I would highly encourage anybody to Google Crazy Horse final and just look at what the final rendition is supposed to look like.


It’s going to be impressive and for how slow they’re moving, I honestly hope that it’s done in my lifetime because it really will be impressive.

And after a roadside stop, we went to Custer State Park.

So Custer State Park is the 1st and largest State Park in South Dakota.


It’s known for its scenic drives, its abundant wildlife including a large herd of bison, Burrows and Prairie dog.

The parks actually named after Lieutenant Colonel George Armstrong Custer.

It spans about 71,000 acres and it has a pretty cool, diverse landscape to explore.


We always talk about how state parks are so underrated and did you all want to go to this one because of the wildlife or what drove you here?

Two things, the wildlife.

And then I heard the hiking was really good.

And I’ve actually heard from even several of our squatties that they’ve enjoyed at this State Park more than some of the national parks in this region.


Good to know.

So we started by driving the Needles Highway and this highway is not very long.

It’s like 14 miles long that goes through pine and spruce forest, meadows and then the granite mountains.

It’s named the Needle Highway because there’s a lot of needle like granite formation and the trail was actually planned by one of the former South Dakota governors, Peter Norbeck, who marked the entire course on foot in horseback.


That’s dedication to ride a horse and create the path and say I’m building a highway right through here, right?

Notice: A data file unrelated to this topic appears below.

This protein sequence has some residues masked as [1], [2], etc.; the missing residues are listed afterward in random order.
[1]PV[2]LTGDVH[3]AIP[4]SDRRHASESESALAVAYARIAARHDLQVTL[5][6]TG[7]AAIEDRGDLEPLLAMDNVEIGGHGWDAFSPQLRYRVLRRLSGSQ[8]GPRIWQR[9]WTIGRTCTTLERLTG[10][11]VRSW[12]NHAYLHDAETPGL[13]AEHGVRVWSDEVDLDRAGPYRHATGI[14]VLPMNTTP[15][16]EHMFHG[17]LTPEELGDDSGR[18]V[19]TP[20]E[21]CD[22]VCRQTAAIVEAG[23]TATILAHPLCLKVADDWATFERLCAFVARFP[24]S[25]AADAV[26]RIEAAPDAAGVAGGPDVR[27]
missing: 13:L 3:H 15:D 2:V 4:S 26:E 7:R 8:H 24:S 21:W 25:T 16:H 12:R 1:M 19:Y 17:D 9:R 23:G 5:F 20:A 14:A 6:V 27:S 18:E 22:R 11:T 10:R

That’s pretty intense.

So one of the highlights of the park is to drive the Needles Highway just to see the scenic aspects, the different terrain.

But we also did do a hike here now to get into Custer State Park.


It is $20 per car and it is valid for.

Seven days.

Seven days, one week’s time.

But what hike did you want to do, Brittany?

I specifically wanted to hike the Sunday Gulch Trail.

And why was that?

Because when I saw pictures and videos of it, of course, on like Instagram and Reels, you are basically hiking down these giant boulders while you’re holding on to these railings and you’re going over like a Creek at the same time.


And then you kind of end with amazing forest views.

This hike was actually probably one of the cooler hikes that I’ve done in a while.

They have a man made lake that they have dammed and of course they have some overflow from the dam to create a Little River and a Creek.